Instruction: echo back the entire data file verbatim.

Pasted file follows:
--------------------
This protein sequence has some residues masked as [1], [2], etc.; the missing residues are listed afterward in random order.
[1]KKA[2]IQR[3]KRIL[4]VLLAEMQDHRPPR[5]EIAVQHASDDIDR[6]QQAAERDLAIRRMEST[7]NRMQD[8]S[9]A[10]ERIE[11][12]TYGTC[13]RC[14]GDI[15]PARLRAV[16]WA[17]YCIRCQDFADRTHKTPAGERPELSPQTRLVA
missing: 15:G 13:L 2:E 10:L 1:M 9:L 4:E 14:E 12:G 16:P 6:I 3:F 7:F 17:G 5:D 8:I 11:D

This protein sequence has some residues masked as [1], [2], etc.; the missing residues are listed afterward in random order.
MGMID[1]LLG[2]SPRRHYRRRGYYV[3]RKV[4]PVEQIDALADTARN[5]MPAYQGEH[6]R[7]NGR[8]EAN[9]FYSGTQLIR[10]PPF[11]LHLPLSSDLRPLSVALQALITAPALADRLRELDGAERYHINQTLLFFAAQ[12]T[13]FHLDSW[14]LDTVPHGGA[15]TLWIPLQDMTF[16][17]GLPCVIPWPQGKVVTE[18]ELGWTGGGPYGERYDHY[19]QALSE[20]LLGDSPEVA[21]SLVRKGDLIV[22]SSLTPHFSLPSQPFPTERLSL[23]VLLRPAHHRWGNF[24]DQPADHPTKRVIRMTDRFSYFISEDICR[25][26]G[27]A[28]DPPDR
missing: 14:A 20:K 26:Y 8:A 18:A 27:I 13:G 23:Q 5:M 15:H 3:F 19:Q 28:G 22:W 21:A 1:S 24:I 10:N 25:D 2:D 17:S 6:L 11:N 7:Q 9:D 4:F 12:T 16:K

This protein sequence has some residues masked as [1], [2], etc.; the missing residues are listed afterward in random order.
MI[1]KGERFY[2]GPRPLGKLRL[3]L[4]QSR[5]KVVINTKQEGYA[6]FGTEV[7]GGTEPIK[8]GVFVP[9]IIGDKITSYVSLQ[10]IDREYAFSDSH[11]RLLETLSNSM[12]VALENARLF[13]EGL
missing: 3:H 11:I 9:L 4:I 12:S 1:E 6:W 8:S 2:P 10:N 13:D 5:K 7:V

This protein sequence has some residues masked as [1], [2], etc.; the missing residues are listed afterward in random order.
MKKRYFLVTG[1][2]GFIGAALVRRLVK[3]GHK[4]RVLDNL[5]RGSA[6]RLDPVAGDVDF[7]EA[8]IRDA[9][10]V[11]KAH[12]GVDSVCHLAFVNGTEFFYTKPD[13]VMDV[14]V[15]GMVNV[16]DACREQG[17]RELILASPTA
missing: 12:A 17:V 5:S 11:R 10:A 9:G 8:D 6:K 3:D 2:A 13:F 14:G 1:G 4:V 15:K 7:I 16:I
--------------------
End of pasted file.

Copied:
This protein sequence has some residues masked as [1], [2], etc.; the missing residues are listed afterward in random order.
[1]KKA[2]IQR[3]KRIL[4]VLLAEMQDHRPPR[5]EIAVQHASDDIDR[6]QQAAERDLAIRRMEST[7]NRMQD[8]S[9]A[10]ERIE[11][12]TYGTC[13]RC[14]GDI[15]PARLRAV[16]WA[17]YCIRCQDFADRTHKTPAGERPELSPQTRLVA
missing: 15:G 13:L 2:E 10:L 1:M 9:L 4:E 14:E 12:G 16:P 6:I 3:F 7:F 17:G 5:D 8:I 11:D

This protein sequence has some residues masked as [1], [2], etc.; the missing residues are listed afterward in random order.
MGMID[1]LLG[2]SPRRHYRRRGYYV[3]RKV[4]PVEQIDALADTARN[5]MPAYQGEH[6]R[7]NGR[8]EAN[9]FYSGTQLIR[10]PPF[11]LHLPLSSDLRPLSVALQALITAPALADRLRELDGAERYHINQTLLFFAAQ[12]T[13]FHLDSW[14]LDTVPHGGA[15]TLWIPLQDMTF[16][17]GLPCVIPWPQGKVVTE[18]ELGWTGGGPYGERYDHY[19]QALSE[20]LLGDSPEVA[21]SLVRKGDLIV[22]SSLTPHFSLPSQPFPTERLSL[23]VLLRPAHHRWGNF[24]DQPADHPTKRVIRMTDRFSYFISEDICR[25][26]G[27]A[28]DPPDR
missing: 14:A 20:K 26:Y 8:A 18:A 27:I 13:G 23:Q 5:M 15:H 3:F 19:Q 28:G 22:W 21:A 1:S 24:I 10:N 25:D 2:D 17:S 6:L 11:N 7:Q 9:D 4:F 12:T 16:K

This protein sequence has some residues masked as [1], [2], etc.; the missing residues are listed afterward in random order.
MI[1]KGERFY[2]GPRPLGKLRL[3]L[4]QSR[5]KVVINTKQEGYA[6]FGTEV[7]GGTEPIK[8]GVFVP[9]IIGDKITSYVSLQ[10]IDREYAFSDSH[11]RLLETLSNSM[12]VALENARLF[13]EGL
missing: 3:H 11:I 9:L 4:I 12:S 1:E 6:W 8:S 2:P 10:N 13:D 5:K 7:V

This protein sequence has some residues masked as [1], [2], etc.; the missing residues are listed afterward in random order.
MKKRYFLVTG[1][2]GFIGAALVRRLVK[3]GHK[4]RVLDNL[5]RGSA[6]RLDPVAGDVDF[7]EA[8]IRDA[9][10]V[11]KAH[12]GVDSVCHLAFVNGTEFFYTKPD[13]VMDV[14]V[15]GMVNV[16]DACREQG[17]RELILASPTA
missing: 12:A 17:V 5:S 11:R 10:A 9:G 8:D 6:K 3:D 2:A 13:F 14:G 1:G 4:V 15:K 7:I 16:I